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Tuesday, June 11, 2013

How to convert a 1 day cooler into a 3-4 day cooler

After looking longingly at the high end, 5+ day Yeti coolers and others of similar caliber I realized nobody makes a small, long lasting cooler. The key word being small. All I want to be able to do is bring a dozen pasture raised organic eggs with me on long road trips and be able to save my lunch leftovers to eat for dinner while traveling to and from Michigan, partly because it'll be easier than stopping twice with Kitai (my dog) with me and more importantly because I hate wasting food. I also wanted enough space to be able to store the second half of a can of soup until the next day.

So far I've been able to keep ice frozen for three days after doing some serious redesign modifications on the Coleman Party Stacker Cooler my friend Carl got me as a trailer-warming gift. I liked the stacker style because it's rectangular but low profile. The exterior dimensions are 22"L x 13.5"W x 8.25"H with interior dimensions of 16.38"L x 11.13"W x 6"H. Now, how to fit the things I want to keep cold and keep them colder for longer than just a day?

Here is my solution:

1. Coleman Party Stacker cooler.

2. I added a cut to size piece of Reflectix (the silver, mylar, bubble wrap insulation). I thought to use the Reflectix because some of the reusable shopping bags I own are lined with it and I saw a forum member use it in their cooler on a trailer forum I joined. So, I figured it was good for insulating. I found it by the foot at Orchard Supply Hardware and by the roll at Home Depot.

3. Using a sliding, long blade utility knife I cut apart an extra styrofoam ice chest we had and made 1.5" insulating panels for the sides around the ice container.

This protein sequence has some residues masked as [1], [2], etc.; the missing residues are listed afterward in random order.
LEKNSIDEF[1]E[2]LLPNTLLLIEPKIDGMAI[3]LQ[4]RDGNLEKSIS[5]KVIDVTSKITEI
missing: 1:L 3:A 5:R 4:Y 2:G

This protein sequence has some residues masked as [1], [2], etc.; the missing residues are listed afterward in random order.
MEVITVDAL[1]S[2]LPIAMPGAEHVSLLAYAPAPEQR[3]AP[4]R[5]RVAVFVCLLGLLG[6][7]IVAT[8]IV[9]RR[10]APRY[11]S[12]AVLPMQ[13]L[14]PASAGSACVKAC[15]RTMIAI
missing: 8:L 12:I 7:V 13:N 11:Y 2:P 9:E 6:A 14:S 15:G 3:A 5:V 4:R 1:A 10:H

4. I purchased a plastic egg caddy at REI but it was too tall so I cut it in half removing the lid and cut the handle off


Then I made my own mylar dividers to protect the eggs.

5. I added more Reflectix around the sides and found three tupperware containers that fit perfectly for storing my leftovers.

I'll use the largest tupperware for restaurant leftovers, the medium one for the second half of canned goods, and the smallest one for incidentals.

6. I took the cooler to Storables and found the perfect container to fill with water and freeze solid to create my own block of ice. I carved a perfect niche in the styrofoam sides to hold the container above the food. The best part of this is the water will stay clean so I can reuse it by pouring it with a funnel into a fresh water container.

While on the road I'll have to purchase bagged ice which I'm sure won't last as long as a block but it'll do in a pinch.

I also added two smaller foam blocks to the right and left sides of the cooler to give more insulation around all four sides of the ice tray.

Granted, when the yellow container is full I will want to pour some of the water out as it melts so that it doesn't splash onto the food below but that'll be easy to do.

7. I used more Reflectix and made one more insulating layer to place between the top of the ice container and the cooler's lid.

8. With the lid in place.

9. I added one more piece of Reflectix to the top of the lid. Sorry for the lens flare.

10. So now the sides are insulated more heavily but what about the top and bottom? I used the lid to the cooler I cut apart to set the Coleman on top of it. I wrapped the edges with duct tape just to make them more durable.

11. Then I made a Reflectix outer box to set the cooler in using only duct tape to create the box and hinged lid.

I did this because I could feel the cold coming off the top of the cooler once it had been sitting with the ice inside for a few hours.

I simply place the Party Stacker inside the insulated cooler cozy. . .

Then shut the lid.

12. To top if off I purchased a small piece of rigid foam board to add more insulation. I may make another Reflectix sleeve to hold it in place, like a larger version of the lid to the outer box.

13. To make it less noticeable in the car I can drop this wool blanket that matches my car's interior over the whole set up as it only fits on my front passenger seat. A bonus is the fit is so tight it's wedged in place so I don't have to worry about it becoming a projectile that will hit me if I slam on the brakes.

I'm hoping by opening the cooler only three times a day the ice will last 3-4 days. I'll report back after my road trip and let you know how it worked out.

If you have any suggestions on how to improve my design please leave them in the comments!

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